reading and reigniting: Chris Kraus’ ‘I Love Dick’ (1997)

the first time i speak confidently about my feelings for Chris Kraus’ I Love Dick, i’m standing at the front of a crowded room. i’m in my second year at uni. this week, everyone’s meant to do a talk on an “innovator” in their field – i.e. i’ve just sat down and watched people talk about the guy that wrote Game of Thrones for thirty minutes – one guy even thought it was a good idea to present on Dan fucking Brown? anyway, after a load of that, i stand up, shove my USB stick into the computer, and pull up my opening slide. this is all it says:

i love dick

the room erupts into laughter. we’re uni students now but i guess the word ‘dick’ is still funny for people who think Dan Brown is any good. i smile politely until the laughter subsides before launching into how important this book really is. the room sits quietly, trying to keep up as i talk my tongue off. once i’m finished, i ask if anyone has any questions – there aren’t any. i’ve startled the Game of Thrones fans into silence and i’m pleased with myself.

i read I Love Dick for the first time in 2013, after seeing Tavi Gevinson speak about it like a shrine at the Melbourne Writer’s Festival. it’s been three years since then and this book still sits on its rightful pedestal amongst every other piece of writing i’ve ever read. the book is an almost-novel, almost memoir (but not entirely, it definitely sticks out somewhere in the middle). the text revolves around a woman named Chris, obsessed with an art critic named Dick: operating as a series of letters from Chris, to Dick, she debriefs her ideas and her obsessions. eventually, this infatuation ends up in rejection, but Chris strives off what she gets out of Dick’s dismissal – instead of falling flat, Chris realises that Dick has been nothing but a surface for her this entire time. her one-sided relationship didn’t require Dick to respond, ever – really, he was just a surface for her to project her art and ideas onto; he worked like a platform for her to find her art again. Dick’s lack of a voice allows Chris to regather her own: to reignite her passion and project it into something.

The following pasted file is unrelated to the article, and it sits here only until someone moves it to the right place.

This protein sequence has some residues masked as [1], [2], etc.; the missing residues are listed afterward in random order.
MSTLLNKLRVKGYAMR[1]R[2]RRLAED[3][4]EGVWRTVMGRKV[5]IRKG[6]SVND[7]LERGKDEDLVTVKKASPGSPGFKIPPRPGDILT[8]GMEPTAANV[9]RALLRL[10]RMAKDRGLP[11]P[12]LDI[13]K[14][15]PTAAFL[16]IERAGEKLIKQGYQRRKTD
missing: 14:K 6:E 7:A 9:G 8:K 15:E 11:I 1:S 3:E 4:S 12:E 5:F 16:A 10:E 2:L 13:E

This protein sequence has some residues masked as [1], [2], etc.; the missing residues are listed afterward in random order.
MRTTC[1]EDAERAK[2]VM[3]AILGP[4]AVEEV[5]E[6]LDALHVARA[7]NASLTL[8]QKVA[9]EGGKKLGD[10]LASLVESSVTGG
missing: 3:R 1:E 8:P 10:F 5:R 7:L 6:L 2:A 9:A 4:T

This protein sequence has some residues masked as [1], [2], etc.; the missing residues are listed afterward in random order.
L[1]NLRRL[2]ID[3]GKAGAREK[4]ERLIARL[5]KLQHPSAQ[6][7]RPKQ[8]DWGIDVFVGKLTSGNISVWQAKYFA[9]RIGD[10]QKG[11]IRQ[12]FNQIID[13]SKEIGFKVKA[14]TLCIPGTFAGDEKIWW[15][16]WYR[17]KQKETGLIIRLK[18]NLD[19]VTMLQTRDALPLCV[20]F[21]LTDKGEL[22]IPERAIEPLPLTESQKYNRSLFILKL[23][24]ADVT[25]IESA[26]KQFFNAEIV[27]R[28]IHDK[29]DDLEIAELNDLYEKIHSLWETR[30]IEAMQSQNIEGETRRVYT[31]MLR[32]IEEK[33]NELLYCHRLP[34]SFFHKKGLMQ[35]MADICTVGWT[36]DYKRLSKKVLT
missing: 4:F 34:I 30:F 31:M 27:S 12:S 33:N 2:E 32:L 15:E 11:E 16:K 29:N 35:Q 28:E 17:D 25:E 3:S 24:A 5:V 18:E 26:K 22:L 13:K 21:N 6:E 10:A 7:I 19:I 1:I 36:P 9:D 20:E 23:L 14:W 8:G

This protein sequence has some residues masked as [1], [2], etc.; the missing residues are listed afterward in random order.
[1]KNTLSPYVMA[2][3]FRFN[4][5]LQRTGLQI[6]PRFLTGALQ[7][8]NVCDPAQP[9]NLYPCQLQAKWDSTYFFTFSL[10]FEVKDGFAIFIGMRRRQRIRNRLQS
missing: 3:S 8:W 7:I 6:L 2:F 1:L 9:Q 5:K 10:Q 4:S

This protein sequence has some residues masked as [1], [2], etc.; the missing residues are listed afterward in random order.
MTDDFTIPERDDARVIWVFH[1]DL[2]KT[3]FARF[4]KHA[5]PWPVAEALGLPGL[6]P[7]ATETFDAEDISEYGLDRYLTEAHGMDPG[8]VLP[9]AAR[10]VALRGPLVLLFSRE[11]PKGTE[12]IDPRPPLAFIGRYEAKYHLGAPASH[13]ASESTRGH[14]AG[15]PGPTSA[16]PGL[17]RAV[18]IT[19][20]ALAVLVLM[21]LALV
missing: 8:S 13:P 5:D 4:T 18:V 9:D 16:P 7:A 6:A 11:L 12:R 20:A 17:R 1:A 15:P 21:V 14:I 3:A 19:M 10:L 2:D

knowing that Chris’ obsession ends in rejection doesn’t spoil this book – it’s not the relationship between Chris and Dick that makes it what it is. the book isn’t even about her relationship with Dick, it’s about Chris’ relationship with herself – Dick’s dismissal doesn’t spoil how she perceives herself; it fires her up, keeps her going, pushes her harder. as a girl stuck at the beginning of her early twenties, constantly riddled with self-doubt and fiddling with her passions too much, the sound of Chris’ voice in I Love Dick was, and always will be, completely inspiring to me. this book keeps me going when i hit a road block – it taught me how to find my platform; the right way to rip away my privacy for the sake of self-expression.

I Love Dick: i can’t give you a star rating, since you’re the book that’s changed the way i’ve perceived the world for the last three years. but i love you, so let’s hope whoever’s reading this just takes my word for it. read I Love Dick. read it now, tomorrow, next week, this month. read it when you’re done with this. it’s inspiring, igniting, and manages to scare away any Game of Thrones fans (or any other equally immature boys in the wrong degree), through the title alone. what more do you need?

 

all my love,

maddy

 

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